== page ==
As a writer, some days I am a machine. I mean words just pour right out of me. I’ve done stretches that begin early in the morning (cause I wake up EXCITED to write) and I’ve stayed up well into the evening with only the owls to keep me company as I hammer away at the keyboard.
Truly, I’ve had days (many, in fact) when I’ve been able to crank out well over 2,800 words. (BTW, that’s 11 or 12 pages of usable novel material… an output that, for me, is spectacular.)
However, on Saturday I just spent about 5 hours in a knife fight with my latest book with the grand word production total for the day being 340.
When I was a younger writer, days like this would really aggravate me. Truly, I’d get steamed at myself.
“You suck. You gotta do more. You are never going to hit your goals if this is all your able to produce.” Stuff like that. The critical voice which live(d) inside my head would just have a field day berating me.
But you’ll notice that I said live(d) instead of lives. The reason is that after years of doing this I’ve learned that some days are just gonna be that way. Some patches of my books are just going to pour right out of me and some are gonna be bare-knuckle, down-n-dirty back alley brawls.
It’s just the nature of the beast.
However, nowadays, instead of allowing my own inner critic to run roughshod all over my own inner world (btw, yes, I have voices in my head and they are in constant conversation — I have a feeling though that this is actually quite normal. And until they start telling to do things like “eat the neighbor’s door knocker then take off your pants”, I try to give them the latitude they need to express themselves.) I have learned to go with the flow.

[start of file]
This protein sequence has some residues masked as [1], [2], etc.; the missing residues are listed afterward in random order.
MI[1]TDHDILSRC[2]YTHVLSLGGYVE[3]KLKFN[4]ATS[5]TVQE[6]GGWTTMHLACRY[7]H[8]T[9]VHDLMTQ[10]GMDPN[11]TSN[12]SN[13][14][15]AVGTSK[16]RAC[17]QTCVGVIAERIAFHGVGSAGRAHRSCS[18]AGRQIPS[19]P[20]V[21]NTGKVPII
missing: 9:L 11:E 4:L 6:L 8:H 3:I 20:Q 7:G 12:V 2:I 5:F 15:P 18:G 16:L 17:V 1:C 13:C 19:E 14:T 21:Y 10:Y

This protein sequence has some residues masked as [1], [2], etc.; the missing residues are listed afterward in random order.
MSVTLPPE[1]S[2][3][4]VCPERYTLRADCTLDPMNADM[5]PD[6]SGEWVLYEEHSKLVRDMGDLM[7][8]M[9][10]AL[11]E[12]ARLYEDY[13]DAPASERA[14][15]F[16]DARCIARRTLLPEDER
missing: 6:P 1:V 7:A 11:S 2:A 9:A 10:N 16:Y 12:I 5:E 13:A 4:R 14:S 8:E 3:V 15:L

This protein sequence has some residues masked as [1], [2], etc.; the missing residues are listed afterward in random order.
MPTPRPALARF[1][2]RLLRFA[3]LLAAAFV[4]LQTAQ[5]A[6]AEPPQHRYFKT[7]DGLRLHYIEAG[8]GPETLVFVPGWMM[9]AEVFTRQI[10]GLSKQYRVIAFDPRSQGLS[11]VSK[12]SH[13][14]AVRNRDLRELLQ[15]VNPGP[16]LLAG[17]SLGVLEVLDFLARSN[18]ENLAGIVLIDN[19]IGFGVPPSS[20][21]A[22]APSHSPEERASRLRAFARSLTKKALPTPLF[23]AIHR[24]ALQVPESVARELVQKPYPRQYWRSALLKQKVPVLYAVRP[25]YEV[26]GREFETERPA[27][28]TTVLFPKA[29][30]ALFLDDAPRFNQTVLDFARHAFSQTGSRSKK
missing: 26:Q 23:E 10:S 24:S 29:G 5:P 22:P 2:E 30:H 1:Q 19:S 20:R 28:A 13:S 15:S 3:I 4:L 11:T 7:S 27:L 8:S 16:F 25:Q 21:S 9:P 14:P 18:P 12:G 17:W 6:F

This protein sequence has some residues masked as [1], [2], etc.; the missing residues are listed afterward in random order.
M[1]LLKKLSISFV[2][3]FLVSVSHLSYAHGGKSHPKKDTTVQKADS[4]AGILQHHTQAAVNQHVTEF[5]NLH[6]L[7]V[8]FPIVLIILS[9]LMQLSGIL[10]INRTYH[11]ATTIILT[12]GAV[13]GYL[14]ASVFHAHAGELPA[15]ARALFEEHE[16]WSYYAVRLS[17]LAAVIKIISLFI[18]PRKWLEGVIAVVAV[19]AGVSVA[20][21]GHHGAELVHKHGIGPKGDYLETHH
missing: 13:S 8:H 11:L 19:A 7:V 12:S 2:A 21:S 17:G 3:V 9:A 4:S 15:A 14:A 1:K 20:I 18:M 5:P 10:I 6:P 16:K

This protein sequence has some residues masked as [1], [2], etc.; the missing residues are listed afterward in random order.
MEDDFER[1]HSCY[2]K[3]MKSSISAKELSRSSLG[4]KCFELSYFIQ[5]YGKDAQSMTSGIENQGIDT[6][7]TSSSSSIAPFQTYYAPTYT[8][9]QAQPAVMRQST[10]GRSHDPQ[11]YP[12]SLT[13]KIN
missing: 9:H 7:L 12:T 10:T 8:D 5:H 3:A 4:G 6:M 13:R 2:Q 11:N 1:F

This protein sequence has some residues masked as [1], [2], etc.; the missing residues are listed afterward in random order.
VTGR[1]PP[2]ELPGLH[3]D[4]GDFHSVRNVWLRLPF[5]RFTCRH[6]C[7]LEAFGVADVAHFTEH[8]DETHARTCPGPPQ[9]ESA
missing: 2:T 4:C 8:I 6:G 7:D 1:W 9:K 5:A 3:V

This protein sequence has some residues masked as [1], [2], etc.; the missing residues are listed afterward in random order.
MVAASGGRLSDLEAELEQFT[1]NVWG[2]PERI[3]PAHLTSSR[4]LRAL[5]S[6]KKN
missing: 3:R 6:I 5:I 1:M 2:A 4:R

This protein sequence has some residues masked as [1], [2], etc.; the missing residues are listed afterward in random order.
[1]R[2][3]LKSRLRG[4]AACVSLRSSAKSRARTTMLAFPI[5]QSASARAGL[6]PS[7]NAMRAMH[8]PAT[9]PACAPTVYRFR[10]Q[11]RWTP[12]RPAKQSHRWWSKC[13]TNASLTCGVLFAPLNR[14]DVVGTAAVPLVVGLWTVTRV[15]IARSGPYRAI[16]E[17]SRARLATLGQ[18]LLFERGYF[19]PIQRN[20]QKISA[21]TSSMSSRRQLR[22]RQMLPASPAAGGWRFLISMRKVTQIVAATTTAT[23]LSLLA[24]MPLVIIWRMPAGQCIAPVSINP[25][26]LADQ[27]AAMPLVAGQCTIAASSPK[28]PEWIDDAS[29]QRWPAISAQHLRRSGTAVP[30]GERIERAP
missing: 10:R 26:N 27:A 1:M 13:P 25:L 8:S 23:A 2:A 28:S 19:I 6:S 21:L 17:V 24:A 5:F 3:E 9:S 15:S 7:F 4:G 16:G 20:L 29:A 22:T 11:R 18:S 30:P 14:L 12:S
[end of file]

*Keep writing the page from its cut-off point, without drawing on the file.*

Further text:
The writing of each book is its own journey and to try and put preconceived notions about productivity and output on every day’s efforts, well… for me, it can prove detrimental.
In great part though, this is because I have already cultivated the muscle of self-discipline. See, some writers are, as they describe themselves, lazy. They’ll do anything they can to procrastinate. Me, I am the opposite. Give me a full day and I will seize it. This is why my own inner critic doesn’t crush me as much as it used to any more… because I know that even if today was tough sledding, I’ll be back at it tomorrow and the next day and the next and, like trekking in an adventure-filled country, I know that some days will be open road with sun and easy terrain and others will see me climbing uphill through mud in a downpour.
Obviously, the more days of sun the better — but without the tough days, I am not sure that my books will ever be any good. If they are too easy, it means I am taking on too much of the obvious — and I need to look deeper at character (i.e. making them richer), plot (i.e. crafting it in a more complex and emotionally fulfilling manner) and so on.
Okay, Saturday was tough and hardly what I would call “voluminous” (by my own standards). But I made it to safe harbor, I definitely “worked hard at my book” and even if I have to go back and re-write or toss all the work I just did, it’s all just part of the journey towards completing a novel.
And, best of all, I greatly enjoy the work. Even when writing is really hard and really frustrating and really aggravating — heck, TORTUOUS… it’s better than not writing.
Not writing is death.
BTW, this post took me about 20 minutes to write. Word count: 636 Oh, the irony. The Gods of Writing must be laughing their butts off.
And me, too.